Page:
15 July 2017

Butterfly

On Thursday I enjoyed a ramble in the lee of Millstone Edge to the south of Hathersage. This is not far from Over Owler Tor or Surprise View. It doesn't take long to drive there from our house.

Millstone Edge is fascinating because of the quarrying activity that happened there in the past and the way in which Mother Nature has since reclaimed it, softening and disguising the evidence of stone industries. The very name Millstone Edge speaks of the countless millstones that were hewn and shaped there. Later huge blocks of stone were cut from the edge and transported on a little railway to the head of The Derwent Valley where they were used in the construction of two great dams.

Of course, I snapped several pictures on this ramble under the edge but in this post I am sharing just one of them. It's a photo of a comma butterfly seeking sustenance on a clump of yellow ragwort. The scientific name for this once rare butterfly is polognia c- album. It is easily distinguished by the scalloped appearance of  its wings and on its underside you will find two white marks shaped rather like commas.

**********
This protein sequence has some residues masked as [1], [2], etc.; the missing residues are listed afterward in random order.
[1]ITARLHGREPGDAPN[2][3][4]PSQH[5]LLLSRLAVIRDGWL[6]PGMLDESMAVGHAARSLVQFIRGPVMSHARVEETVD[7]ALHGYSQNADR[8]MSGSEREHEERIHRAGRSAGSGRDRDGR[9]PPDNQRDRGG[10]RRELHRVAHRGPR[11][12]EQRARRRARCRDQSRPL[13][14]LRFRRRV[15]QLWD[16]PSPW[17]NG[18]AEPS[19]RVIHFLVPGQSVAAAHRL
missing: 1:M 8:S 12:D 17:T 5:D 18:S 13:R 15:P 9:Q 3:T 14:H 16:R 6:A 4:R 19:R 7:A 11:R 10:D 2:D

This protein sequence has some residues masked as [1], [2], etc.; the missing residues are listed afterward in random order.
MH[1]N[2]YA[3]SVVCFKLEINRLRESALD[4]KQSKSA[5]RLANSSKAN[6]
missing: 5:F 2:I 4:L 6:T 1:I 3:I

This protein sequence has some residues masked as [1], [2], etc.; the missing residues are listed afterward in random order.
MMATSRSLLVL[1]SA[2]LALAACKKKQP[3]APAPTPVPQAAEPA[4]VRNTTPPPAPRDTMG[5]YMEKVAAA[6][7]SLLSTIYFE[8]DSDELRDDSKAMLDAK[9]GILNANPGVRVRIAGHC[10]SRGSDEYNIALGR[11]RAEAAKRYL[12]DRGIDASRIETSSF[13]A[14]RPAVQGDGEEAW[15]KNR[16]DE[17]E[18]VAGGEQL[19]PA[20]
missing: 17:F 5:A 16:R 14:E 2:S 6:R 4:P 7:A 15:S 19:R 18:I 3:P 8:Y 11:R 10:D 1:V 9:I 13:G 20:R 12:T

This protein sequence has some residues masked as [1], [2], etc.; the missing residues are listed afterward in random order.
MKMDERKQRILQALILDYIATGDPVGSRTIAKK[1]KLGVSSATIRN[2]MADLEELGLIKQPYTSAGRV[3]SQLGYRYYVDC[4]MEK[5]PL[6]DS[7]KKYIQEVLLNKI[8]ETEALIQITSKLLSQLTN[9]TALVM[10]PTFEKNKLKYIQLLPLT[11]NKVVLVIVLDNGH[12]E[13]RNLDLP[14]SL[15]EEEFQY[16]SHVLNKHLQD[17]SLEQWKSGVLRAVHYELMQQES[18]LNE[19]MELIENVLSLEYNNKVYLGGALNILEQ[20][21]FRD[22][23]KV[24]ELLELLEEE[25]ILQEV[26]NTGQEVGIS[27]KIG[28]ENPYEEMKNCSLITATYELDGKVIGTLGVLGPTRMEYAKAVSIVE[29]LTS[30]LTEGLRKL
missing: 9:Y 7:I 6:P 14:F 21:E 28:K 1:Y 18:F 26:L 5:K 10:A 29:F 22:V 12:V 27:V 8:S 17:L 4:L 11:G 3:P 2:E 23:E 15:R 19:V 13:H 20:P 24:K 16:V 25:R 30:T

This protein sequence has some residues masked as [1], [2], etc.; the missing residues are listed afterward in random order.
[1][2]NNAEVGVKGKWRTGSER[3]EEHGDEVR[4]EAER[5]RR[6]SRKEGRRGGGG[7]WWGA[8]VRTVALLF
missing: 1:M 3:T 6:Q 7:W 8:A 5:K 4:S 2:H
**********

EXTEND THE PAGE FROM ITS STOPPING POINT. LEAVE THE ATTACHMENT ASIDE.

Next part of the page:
This is what the British Butterfly Conservation Group have to say about the comma:-

"The Comma is a fascinating butterfly. The scalloped edges and cryptic colouring of the wings conceal hibernating adults amongst dead leaves, while the larvae, flecked with brown and white markings, bear close resemblance to bird droppings.

The species has a flexible life cycle, which allows it to capitalize on favourable weather conditions. However, the most remarkable feature of the Comma has been its severe decline in the twentieth century and subsequent comeback. It is now widespread in southern Britain and its range is expanding northwards."

Underside of the comma:-

28 comments:

  1. That is a wonderful picture! I wonder what has changed to make these butterflies increase their population and range. It's fascinating

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    1. Possibly changes in agricultural processes - pesticides etc.. Also possibly connected with subtle climate changes - less severe winters and increase in preferred plants such as nettles.